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World marks anniversary of D-Day

Posted on: 3:00 pm, June 6, 2013, by

dday

Here is a look at what you need to know about D-Day. Allied troops invaded Normandy on June 6, 1944. Learn more about D-Day at the Army’s official site.

Facts: June 6, 1944 – D-Day, World War II, the allied invasion of Normandy.

The largest seaborne invasion in history.

The invasion’s code name was Operation Overlord.

General Dwight D. Eisenhower commands the operation and plans are made to land in Normandy, west of where the German troops and artillery are built up.

The “D” stands for Day. D-Day and H-Hour stand for the secret time/day an operation is scheduled to begin.

Code names for the five beaches where the Allies landed: Utah, Omaha, Gold, Juno, and Sword.

The date June 5, 1944 was originally chosen for the invasion, but bad weather forced the Allies to postpone one day.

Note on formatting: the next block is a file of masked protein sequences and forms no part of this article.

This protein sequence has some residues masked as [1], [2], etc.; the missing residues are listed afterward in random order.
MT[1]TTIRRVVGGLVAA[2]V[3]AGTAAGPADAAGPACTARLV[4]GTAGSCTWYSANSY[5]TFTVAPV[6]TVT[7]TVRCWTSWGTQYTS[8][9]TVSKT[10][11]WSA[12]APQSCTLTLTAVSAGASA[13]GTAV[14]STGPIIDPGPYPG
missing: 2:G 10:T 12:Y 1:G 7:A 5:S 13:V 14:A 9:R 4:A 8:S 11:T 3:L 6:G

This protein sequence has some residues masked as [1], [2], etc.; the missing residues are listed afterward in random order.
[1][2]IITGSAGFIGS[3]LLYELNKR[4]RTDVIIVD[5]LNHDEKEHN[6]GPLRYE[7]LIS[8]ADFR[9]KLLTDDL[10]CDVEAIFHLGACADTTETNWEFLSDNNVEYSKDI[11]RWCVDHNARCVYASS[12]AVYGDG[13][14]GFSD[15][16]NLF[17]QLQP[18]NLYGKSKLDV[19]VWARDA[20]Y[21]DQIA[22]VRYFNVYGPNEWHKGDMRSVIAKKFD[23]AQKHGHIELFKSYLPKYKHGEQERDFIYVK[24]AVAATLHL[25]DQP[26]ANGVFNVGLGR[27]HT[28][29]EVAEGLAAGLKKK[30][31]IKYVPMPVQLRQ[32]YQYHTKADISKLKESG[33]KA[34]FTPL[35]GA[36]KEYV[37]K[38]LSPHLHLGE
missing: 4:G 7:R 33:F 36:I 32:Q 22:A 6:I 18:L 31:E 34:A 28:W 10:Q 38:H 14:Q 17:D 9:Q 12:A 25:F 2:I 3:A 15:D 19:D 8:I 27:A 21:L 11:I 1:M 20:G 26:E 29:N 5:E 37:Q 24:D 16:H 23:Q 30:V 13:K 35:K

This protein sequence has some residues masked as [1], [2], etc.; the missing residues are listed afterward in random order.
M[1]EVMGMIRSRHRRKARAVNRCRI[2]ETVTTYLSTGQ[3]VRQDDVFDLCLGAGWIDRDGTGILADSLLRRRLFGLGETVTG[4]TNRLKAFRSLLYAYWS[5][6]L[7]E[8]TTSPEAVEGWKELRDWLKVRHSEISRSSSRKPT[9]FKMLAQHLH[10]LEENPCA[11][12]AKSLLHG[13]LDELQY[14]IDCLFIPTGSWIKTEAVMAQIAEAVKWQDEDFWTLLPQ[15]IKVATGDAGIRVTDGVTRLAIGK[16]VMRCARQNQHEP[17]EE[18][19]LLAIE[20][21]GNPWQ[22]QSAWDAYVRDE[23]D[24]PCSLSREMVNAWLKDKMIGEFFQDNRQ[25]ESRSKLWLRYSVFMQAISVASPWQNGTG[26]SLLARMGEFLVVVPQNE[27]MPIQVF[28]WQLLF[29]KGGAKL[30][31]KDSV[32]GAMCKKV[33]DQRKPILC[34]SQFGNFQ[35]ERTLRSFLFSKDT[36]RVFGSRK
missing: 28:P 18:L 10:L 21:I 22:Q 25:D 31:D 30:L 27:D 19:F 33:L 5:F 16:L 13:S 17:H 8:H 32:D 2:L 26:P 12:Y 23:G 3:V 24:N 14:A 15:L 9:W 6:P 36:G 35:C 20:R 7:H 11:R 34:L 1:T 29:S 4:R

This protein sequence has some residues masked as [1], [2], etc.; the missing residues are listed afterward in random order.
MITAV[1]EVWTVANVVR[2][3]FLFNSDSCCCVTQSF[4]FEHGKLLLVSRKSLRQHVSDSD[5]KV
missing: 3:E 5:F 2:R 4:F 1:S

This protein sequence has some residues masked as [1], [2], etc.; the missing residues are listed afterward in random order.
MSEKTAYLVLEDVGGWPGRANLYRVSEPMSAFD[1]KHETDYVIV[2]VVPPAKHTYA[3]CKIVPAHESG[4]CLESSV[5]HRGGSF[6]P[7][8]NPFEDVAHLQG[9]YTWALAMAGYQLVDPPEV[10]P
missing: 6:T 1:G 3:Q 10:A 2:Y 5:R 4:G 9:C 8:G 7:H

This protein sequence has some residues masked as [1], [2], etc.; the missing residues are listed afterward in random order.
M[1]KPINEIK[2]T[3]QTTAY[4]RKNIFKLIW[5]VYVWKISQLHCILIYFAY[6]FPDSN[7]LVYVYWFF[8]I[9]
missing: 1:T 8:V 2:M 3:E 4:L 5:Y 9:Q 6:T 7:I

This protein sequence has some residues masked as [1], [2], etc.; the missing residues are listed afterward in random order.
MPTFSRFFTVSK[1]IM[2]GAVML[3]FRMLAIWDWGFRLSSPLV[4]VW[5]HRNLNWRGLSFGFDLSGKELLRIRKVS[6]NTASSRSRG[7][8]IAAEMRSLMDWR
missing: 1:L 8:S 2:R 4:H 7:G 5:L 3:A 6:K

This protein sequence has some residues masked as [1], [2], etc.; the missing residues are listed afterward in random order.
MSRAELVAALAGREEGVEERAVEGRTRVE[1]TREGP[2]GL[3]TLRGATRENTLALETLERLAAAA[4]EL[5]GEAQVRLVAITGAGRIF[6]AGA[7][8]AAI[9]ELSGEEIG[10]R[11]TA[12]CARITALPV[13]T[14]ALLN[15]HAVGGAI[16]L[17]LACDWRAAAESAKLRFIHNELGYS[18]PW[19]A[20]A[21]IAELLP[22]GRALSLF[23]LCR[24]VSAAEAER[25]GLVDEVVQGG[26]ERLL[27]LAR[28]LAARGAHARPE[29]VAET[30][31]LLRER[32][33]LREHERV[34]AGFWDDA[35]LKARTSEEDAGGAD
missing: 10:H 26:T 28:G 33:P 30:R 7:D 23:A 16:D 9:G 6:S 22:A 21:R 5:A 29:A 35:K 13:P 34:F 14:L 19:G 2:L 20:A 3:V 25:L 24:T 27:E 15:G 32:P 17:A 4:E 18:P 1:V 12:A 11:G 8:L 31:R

Timeline: August 19, 1942 – A raid on the French port of Dieppe that resulted in heavy losses convinces D-Day planners to land on the beaches, so discussions and preparations for an Allied invasion across the English Channel begin.

1944 – The Germans expect an invasion along the north coast of France, but they do not know where. They build up their troops and artillery near Calais, where the English Channel is the narrowest.

June 5, 1944 – Between 11 pm and 3 am 13,000 allied paratroopers and gliders carrying heavy equipment leave England to begin the invasion of France by air.

In a broadcast message to the troops, delivered before they leave, Eisenhower says: “The tide has turned! The free men of the world are marching together to victory…. We will accept nothing less than full victory!”

June 6, 1944 – Overnight, a military armada and more than 156,000 troops cross the English Channel. Minesweepers go ahead to clear the waters in preparation for the more than 2,300 landing crafts that will be carrying men, vehicles and supplies.

Between midnight and 8 am, Allied forces of more than 11,000 aircraft, fly 14,674 sorties.

6:30 am – Troops begin coming ashore on a 60-mile front.

In a broadcast to the people of occupied Europe, Eisenhower says: “Although the initial assault may not have been in your own country, the hour of your liberation is approaching.”